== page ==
Scientists in Spain and the United Kingdom managed to inject tiny sensors thinner than the coronavirus and shaped like solar panels on the International Space Station into live eggs. The way these chips bend allows us to measure the force generated from the moment the sperm enters until the embryo divides into two cells.
Researchers from Barcelona Institute of Microelectronics (IMB-CNM) CSIC with University of Bath (UK) has made chips and inserted them into living cells to detect mechanical changes that occur in the early stages of embryonic development.Details will be published in the magazine this week Natural materials.
The chip acts as a mechanical sensor and is very small: it is almost impossible to measure 22 x 10.5 microns, with 25nm thick. This means that its length is three times the diameter of a human hair and three times the length of viruses such as SARS-CoV-2.
The equipment has been manufactured in the clean room of IMB-CNM under the supervision of scientists. Jose Antonio Plaza.Then, in the laboratory at the University of Bath, another Anthony CF Perry The chip and sperm have been injected together Mouse egg Analyze the early stages of fertilization. In humans, this initial process occurs in a similar way.
Using this device, they have been able to measure the force inside the recombinant egg (ie its cytoplasm) from the introduction of sperm to the division into two cells.
The choreography of embryonic development
Square commented: “By similar to dance, the embryo arranges movements during development, we not only see the importance of movements, but also the intensity.” Microscopic examination, We can see how the chip bends inside the battery”.
He added: “Given that we have modeled, we know exactly what force must be applied in some way to make the chip bend. By visualizing the curvature, we can infer what mechanical force is happening inside the battery.”
According to the authors, one of the novelties of the study is the ability to directly detect these forces, that is, from inside the embryo and throughout the initial fertilization process.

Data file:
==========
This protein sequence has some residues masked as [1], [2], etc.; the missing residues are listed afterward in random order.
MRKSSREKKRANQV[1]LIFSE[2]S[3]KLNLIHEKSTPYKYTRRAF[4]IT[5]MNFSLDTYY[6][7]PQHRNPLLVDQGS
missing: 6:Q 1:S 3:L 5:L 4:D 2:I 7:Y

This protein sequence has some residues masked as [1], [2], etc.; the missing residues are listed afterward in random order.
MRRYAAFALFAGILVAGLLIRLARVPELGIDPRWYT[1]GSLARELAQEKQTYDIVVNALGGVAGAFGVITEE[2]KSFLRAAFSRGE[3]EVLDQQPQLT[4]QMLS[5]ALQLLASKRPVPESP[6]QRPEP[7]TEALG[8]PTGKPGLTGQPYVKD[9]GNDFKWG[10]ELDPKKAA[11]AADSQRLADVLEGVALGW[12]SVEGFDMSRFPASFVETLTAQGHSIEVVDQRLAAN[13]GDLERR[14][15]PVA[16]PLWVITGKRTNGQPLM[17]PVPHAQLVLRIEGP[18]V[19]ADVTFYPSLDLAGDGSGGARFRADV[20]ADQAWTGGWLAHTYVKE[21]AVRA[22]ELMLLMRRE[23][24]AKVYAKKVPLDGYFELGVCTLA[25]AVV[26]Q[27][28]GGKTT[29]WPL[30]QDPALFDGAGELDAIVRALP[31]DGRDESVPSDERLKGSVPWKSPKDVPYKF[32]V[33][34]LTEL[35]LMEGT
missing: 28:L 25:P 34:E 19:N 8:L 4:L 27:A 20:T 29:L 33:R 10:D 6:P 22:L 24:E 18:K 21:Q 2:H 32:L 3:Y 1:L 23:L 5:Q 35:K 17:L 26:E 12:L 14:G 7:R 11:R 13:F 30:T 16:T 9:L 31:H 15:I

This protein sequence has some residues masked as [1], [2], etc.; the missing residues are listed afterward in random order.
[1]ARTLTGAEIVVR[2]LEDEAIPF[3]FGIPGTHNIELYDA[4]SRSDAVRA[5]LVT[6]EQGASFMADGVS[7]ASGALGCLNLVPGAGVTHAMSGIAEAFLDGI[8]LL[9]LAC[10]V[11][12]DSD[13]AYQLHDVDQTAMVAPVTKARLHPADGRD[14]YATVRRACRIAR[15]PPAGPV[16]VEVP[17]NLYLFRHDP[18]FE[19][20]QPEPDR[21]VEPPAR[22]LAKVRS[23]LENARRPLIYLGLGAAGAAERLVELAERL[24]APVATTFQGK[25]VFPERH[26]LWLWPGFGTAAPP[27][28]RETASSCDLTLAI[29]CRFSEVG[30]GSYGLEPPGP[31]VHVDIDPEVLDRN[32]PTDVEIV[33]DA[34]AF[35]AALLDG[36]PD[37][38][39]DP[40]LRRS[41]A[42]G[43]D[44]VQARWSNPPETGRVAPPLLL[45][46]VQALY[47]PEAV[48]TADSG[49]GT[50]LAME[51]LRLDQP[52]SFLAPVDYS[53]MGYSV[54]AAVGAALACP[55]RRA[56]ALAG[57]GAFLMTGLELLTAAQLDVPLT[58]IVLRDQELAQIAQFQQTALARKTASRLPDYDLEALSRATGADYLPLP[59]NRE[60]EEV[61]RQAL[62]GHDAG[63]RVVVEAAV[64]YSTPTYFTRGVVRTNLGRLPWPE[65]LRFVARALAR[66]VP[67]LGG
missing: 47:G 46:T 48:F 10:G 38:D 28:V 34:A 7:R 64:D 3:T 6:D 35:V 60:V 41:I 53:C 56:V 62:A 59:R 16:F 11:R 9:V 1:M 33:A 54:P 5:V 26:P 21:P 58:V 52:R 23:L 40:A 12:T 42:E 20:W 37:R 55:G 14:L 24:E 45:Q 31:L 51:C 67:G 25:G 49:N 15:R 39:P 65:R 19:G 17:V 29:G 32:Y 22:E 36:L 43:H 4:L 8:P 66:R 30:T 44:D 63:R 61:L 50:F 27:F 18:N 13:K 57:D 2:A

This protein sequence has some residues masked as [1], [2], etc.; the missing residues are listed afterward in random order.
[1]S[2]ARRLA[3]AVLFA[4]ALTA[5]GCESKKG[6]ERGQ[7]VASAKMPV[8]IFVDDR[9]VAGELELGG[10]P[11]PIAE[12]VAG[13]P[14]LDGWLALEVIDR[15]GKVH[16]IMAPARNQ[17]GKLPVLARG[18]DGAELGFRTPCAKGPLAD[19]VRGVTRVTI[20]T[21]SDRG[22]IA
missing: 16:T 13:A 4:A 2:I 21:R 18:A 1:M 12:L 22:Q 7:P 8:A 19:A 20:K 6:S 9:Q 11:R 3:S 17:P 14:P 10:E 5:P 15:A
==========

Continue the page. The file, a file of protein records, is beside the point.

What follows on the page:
He pointed out: “So far, almost all the work is to use external tools to obtain indirect measurement results. If they are done from the inside, they are very local and do not describe the reorganization of the cytoplasm.” Marta Duch IMB-CNM researchers and the first author of this article.
Therefore, scientists have initially measured the forces obtained in the pipeline. Reprogramming sperm DNA, Is what happened after the sperm injection. Plaza said: “Although it is difficult to compare, we found that these forces are greater than those measured by other groups in muscle cells.”
They also observed Embryonic membraneThe reason why it is harder than the inside is Pronuclear (Cell nuclei carrying female and male genetic material) converge to fuse in the center of the embryo. According to scientists, they did not detect force during the fusion process, perhaps because this promoted chromosomal recombination.
The next stage is Division of the first unit Into two halves. Here, the authors saw the change in the stiffness of the cytoplasm: “At this time, our chip shows that the cytoplasm has become more rigid, which will facilitate the transmission of force in the embryo and make it longer.”
This elongation is necessary for the subsequent division into two units. Later, when the cell divides into two parts, the rigidity of the cytoplasm is reduced, which may help the division.
This basic research is Conceptual work (Proof of concept(English) to prove the viability of the mechanical sensor inside the cell. As we all know, cell mechanical force has important biological significance, but until now, mechanical force cannot be accurately measured during the entire initial fertilization process.
Application in assisted reproduction
The author also emphasizes that this work can help to better understand the first stage of the fertilization process. In this sense, it has been found that the mechanics of the mouse embryo in its initial stage is similar to that of the human embryo.
Therefore, this research may be of interest in the future Fertilization MedicineAnd this is also true when analyzing diseases related to certain deformities in the early stages of embryonic formation.
In addition to the Spanish-British team mentioned, scientists from the University of Granada and the Polytechnic University of Catalonia also participated in the study.
Marta Duch, Núria Torras, Maki Asami, Toru Suzuki, María Isabel Arjona, Rodrigo Gómez-Martínez, Matthew D. VerMilye, Robert Castilla, José Antonio Plaza and Anthony CF Perry. “Tracking changes in intracellular force and mechanical properties in mouse single-cell embryo development.” Natural materials, May 25, 2020. (This research was conducted under the public funding of the National R + D + i Program).